In September 2017 we sat with Ain Earle Founder of the Fashion Arch and of the Bald Beauty as she was preparing to build her organization to build awareness about alopecia in Trinidad and Tobago. We’re blown away by Ain’s tenacity in the face of the adversities that face entrepreneurs, and salute her as someone who is bringing awareness and reducing stigma around alopecia in the Caribbean. Ain Earle is a Bene Caribe Woman who is Good for the Caribbean.
Tell us a little bit about you. What are you involved in right now?
I’m currently the lead consultant and founder of Fashion Arch and I also have a foundation/support group for just about a year now, Bald Beauty which is a foundation that aims to bring awareness to alopecia and how it affects people with the condition. Through Bald Beauty I aim to promote self-care and self-love and bring awareness to persons with alopecia in Trinidad and Tobago.
What does it mean to you to be “Good for the Caribbean?”
I do what I do for fashion branding to expose the world to what we have here in Trinidad and the wider Caribbean. The Caribbean has talent and creativity that we can boast about and share to the world and I want to develop fashion here and ensure that it is sustained. I am fulfilling my passion to grow and promote what the Caribbean has to offer in the creative industry and to show the broad cross section of beauty (with or without hair) that the Caribbean has to offer through my foundation.
What do you love most about being Caribbean?
The people. Our countries may have differences, but when it matters most, we do come together for positive causes! Of course, we come together for carnivals but more importantly, when devastation is happening across the Caribbean, we help each other out.
What, if anything, do you see as areas for improvement, or work that needs to be done in the Caribbean or the Caribbean Diaspora (including in Caribbean Communities globally)?
We need more collaboration, communication and more support for each other. I see this with creatives especially, we can’t try to do this on our own. It is important to ask others to come along on our journey with us and to mentor others. From the layman to the politicians, we need to move together as one.
How has being from the Caribbean shaped or influenced your career?
From my childhood experience, the people I grew up around supported each other. I have a background in tourism and fashion and it makes me want to expose what we have here. The fact that we had to go to the market to support our neighbor or friend is important – that’s ours and it should be supported first. We grew up with calypso playing in our house throughout the year and learned to play Caribbean instruments. This helped us understand where we came from. It meant: home first, always and with this mentality we’re able to support and understand what we do. My intention is to show others about loving where they came from.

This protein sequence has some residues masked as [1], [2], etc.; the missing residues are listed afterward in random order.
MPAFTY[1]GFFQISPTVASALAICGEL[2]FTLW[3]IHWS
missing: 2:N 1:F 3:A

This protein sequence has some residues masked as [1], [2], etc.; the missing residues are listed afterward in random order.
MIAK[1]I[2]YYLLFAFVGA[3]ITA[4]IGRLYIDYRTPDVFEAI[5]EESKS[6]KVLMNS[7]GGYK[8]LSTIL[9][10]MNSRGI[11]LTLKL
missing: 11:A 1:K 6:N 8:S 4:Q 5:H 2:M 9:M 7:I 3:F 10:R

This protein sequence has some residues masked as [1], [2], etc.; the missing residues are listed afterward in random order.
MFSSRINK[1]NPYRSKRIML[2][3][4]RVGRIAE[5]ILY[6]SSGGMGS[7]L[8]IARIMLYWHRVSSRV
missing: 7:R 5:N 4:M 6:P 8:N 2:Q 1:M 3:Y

How did you get into the fashion industry and what led you to creating the Fashion Arch?
Development and marketing is a main part of Tourism. I worked at a community group called Nature Seekers working on tourism and marketing. That’s where I met the other co-founder of Racked – a fashion market that we launched in Trinidad – which I loved the concept of because I was always around local fashion. People would always ask where I got my clothing and accessories from. The solution seemed easy – start a market! My colleague and myself decided to start this and sales, which was great, but designers needed more, especially on the back end. With that information, I birthed the concept of The Fashion Arch.
What do you hope for your Fashion Arch brand in the next 5 years?
In five years, I see the Fashion Arch as a company assisting regional fashion brands and companies to be more sustainable. I want the brand itself to be able to speak on branding and marketing for the creative and tourism sectors, become a resource and representative. I hope to develop an online showroom, a Caribbean showroom specifically, that can develop brands and show what the Caribbean has to offer to an international audience. For this I want connectivity, ensuring that the buyers at trade shows can get access to Caribbean designers and so expand their global reach and footprint. These connections can then help with increased sales. I want brands to have full sustainability, where I assist with one on one coaching, strategy services and workshops to support this.
How do you choose who to work with as a fashion consultant?
I host a consultation to get to know where the company is in their business. My choices are based on the connection I develop with the company and the passion they have. It’s all about their passion so the best comes out of what they’re doing. While working with each company, we work out policies helping them to be ethical in terms of using non-toxic paints, sweatshop-free cotton, and generally using materials that are sourced ethically.